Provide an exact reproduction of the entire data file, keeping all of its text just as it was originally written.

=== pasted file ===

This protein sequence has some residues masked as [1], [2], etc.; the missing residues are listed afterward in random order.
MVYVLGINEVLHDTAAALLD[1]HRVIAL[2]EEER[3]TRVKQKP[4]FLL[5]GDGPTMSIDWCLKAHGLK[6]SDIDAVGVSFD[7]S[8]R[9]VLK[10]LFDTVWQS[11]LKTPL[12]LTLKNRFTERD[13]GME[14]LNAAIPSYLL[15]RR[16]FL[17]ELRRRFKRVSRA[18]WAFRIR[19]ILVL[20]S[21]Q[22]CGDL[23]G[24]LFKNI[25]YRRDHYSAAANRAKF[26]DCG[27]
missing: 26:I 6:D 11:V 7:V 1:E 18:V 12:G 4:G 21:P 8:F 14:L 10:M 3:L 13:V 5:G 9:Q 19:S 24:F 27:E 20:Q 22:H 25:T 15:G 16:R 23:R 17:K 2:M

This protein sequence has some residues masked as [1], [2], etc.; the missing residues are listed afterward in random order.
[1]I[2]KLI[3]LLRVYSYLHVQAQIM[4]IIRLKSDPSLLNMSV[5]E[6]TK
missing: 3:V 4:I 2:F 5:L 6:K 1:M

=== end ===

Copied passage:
This protein sequence has some residues masked as [1], [2], etc.; the missing residues are listed afterward in random order.
MVYVLGINEVLHDTAAALLD[1]HRVIAL[2]EEER[3]TRVKQKP[4]FLL[5]GDGPTMSIDWCLKAHGLK[6]SDIDAVGVSFD[7]S[8]R[9]VLK[10]LFDTVWQS[11]LKTPL[12]LTLKNRFTERD[13]GME[14]LNAAIPSYLL[15]RR[16]FL[17]ELRRRFKRVSRA[18]WAFRIR[19]ILVL[20]S[21]Q[22]CGDL[23]G[24]LFKNI[25]YRRDHYSAAANRAKF[26]DCG[27]
missing: 26:I 6:D 11:V 7:V 1:E 18:V 12:G 4:G 21:P 8:F 14:L 10:M 3:L 13:V 5:G 9:Q 19:S 24:F 27:E 20:Q 22:H 25:T 15:G 16:R 23:R 17:K 2:M

This protein sequence has some residues masked as [1], [2], etc.; the missing residues are listed afterward in random order.
[1]I[2]KLI[3]LLRVYSYLHVQAQIM[4]IIRLKSDPSLLNMSV[5]E[6]TK
missing: 3:V 4:I 2:F 5:L 6:K 1:M